A Dim View of Menus

If all of a menu’s commands are unavailable (dimmed) at the same time, dim the menu title. Users should still be able to open a dimmed menu to see its contents.

Aqua Human Interface Guidelines: The Menu Bar and Its Menus

If all of a submenu’s commands are unavailable (dimmed) at the same time, dim the submenu title.

Aqua HIG: Hierarchical Menus (Submenus)

For most applications, if no windows are open or on screen, only the application menu, File (or equivalent), and Help should be available and displayed as standard fully saturated black text. Assuming none of their contained commands are usable in this context, the Edit, View, and Window (unless there are minimized windows) menu titles should be dimmed.

Why don’t most OS X developers implement menu title dimming? Apple’s own adherence to these guidelines is less than stellar (see iCal, iPhoto [both of which have the View menu in the wrong place], iChat, Mail, Preview, and Address Book for proof), so I’m not surprised that third-parties have not stuck to it. If there is some technical reason that it is difficult to do, it is understandable that developers would invest their resources in more obvious and/or important issues.

iTunes is one of the only applications I know of that implements top-level menu title dimming (it has no submenus to dim), which I think is unfortunate given the potential benefit to users — quickly focusing their attention on the commands that are available in the current application state.

Published by

Daniel J. Wilson

I am a designer, drummer, and photographer in Brooklyn, NY.

3 thoughts on “A Dim View of Menus”

  1. To answer your question about the technical aspects of menu validation, essentially the way it works for Cocoa applications is that each time through the event loop (in other words, each time an event is triggered by a mouse click or whatever), the target object for each menu item is asked whether the menu item is currently valid. This is *not* done for entire menus, however, which would explain why none of the Cocoa apps you mention actually adhere to that guideline (iTunes is a Carbon app, and Carbon apps have a different way of handling menus). It is possible to do what you’re talking about in Cocoa, it’s just not part of the “normal” way of doing things.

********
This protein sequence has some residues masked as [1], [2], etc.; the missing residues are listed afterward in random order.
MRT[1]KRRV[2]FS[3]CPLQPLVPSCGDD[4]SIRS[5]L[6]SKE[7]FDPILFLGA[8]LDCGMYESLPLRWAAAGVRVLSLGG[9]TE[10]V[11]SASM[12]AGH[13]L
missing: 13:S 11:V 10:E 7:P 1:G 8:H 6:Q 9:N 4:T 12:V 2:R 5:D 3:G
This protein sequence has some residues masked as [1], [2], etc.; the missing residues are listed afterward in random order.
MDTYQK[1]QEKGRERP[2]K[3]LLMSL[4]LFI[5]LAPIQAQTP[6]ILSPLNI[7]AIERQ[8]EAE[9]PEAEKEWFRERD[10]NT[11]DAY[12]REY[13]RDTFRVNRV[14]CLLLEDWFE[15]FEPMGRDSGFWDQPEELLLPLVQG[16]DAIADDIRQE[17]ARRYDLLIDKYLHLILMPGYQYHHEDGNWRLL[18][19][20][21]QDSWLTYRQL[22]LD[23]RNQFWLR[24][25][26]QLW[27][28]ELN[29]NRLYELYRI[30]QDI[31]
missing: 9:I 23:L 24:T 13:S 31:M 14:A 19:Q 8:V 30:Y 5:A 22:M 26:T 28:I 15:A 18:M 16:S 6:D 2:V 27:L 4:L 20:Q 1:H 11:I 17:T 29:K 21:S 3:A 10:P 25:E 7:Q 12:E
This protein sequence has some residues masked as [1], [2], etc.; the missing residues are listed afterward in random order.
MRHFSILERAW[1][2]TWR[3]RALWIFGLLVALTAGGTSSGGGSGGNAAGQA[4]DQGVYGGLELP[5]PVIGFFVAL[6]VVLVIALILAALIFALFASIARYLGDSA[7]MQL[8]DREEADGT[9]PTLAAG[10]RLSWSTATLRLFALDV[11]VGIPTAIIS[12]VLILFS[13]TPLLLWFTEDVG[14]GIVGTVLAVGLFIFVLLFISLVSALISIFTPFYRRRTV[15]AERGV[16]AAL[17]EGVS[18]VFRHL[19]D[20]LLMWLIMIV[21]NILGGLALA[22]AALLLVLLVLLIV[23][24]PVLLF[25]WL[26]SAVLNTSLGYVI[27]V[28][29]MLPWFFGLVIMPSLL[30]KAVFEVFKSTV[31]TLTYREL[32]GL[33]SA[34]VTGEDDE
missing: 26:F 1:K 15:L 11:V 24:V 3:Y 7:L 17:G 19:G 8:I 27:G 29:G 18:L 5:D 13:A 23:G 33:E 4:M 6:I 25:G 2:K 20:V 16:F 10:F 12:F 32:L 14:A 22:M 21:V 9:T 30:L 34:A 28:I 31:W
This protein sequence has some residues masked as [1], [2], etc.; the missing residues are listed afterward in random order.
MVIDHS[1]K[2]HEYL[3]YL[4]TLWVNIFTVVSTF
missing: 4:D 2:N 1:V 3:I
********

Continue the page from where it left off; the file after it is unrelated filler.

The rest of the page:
I never thought about it (I wasn’t aware of the guideline to be honest), but you bring up an excellent point. I’ll file a bug suggesting that Cocoa menu validation should also handle whole menus.

  2. Thanks for the info! I’d wondered if it was simply that applications (Cocoa in particular) just didn’t automatically dim unavailable menu bar and sub-menu titles. Menu dimming is a small thing, but when it is done properly it can make it a lot easier to find commands that are usable at a given point. I’ll send in a comment about it as well.

    Your unawareness of the dimming guidelines gives me another idea! How about HIG syndication feeds?

Comments are closed.